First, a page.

The number of migrants and asylum-seekers who reached Europe in 2020 is the lowest it has been in the past decade, according to a report released Friday by the United Nations migration agency.
But deaths and disappearances on sea routes remain alarmingly high with only a small fraction of bodies recovered and victims identified.
Of the 93,000 people who entered Europe irregularly last year, roughly 92% did so via the Western, Central and Eastern Mediterranean Sea, as well as through the Atlantic Ocean off West Africa to Spain’s Canary Islands, often on unseaworthy boats.
Arrivals in the Canaries, considered part of the Schengen area, increased by 750% last year.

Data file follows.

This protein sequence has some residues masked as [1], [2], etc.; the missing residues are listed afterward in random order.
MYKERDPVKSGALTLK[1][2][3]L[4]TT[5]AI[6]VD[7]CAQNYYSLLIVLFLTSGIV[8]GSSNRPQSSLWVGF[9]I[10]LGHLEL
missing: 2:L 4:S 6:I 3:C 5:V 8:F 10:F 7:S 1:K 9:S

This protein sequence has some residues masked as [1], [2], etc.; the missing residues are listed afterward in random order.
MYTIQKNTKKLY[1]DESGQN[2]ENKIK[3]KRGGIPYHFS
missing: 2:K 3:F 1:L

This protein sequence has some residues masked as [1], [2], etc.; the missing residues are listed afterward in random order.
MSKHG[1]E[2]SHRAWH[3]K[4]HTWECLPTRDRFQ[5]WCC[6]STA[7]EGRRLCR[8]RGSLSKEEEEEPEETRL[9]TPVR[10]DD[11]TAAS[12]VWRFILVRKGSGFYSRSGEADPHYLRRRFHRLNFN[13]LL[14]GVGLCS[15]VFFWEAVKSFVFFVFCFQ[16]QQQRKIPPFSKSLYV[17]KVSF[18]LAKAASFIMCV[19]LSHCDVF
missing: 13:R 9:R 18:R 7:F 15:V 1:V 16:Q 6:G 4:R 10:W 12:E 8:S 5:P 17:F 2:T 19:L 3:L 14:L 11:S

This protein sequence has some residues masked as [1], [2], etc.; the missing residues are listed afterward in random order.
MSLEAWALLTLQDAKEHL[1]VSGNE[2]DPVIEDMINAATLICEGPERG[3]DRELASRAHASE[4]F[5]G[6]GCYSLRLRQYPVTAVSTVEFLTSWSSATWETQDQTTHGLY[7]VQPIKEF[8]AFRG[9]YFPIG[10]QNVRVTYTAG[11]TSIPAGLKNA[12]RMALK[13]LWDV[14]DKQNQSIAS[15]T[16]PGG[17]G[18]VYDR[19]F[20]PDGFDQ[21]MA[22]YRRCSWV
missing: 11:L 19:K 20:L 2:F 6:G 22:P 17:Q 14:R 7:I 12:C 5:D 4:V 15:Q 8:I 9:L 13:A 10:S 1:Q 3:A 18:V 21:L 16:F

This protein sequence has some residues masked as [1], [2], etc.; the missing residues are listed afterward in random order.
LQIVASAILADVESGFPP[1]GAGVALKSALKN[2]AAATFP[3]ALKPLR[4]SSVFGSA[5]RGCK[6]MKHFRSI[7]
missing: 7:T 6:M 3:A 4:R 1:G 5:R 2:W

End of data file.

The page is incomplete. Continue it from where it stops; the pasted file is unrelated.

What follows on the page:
The numbers had already picked up before the pandemic following tougher border controls and interceptions on the Mediterranean by North African countries, but COVID-19 seems to have “acted as a multiplier of existing factors motivating migration on this route,” the report said.
It added that many migrants previously worked in sectors such as fishing and agriculture that have suffered greatly from the economic consequences of the pandemic.
The sea routes are lethal. The International Organization for Migration’s Missing Migrants Project has confirmed the death or disappearances of nearly 2,300 people last year.
This number is higher than in 2019 when 2,095 victims were recorded and slightly lower than in 2018 which had 2,344.—AP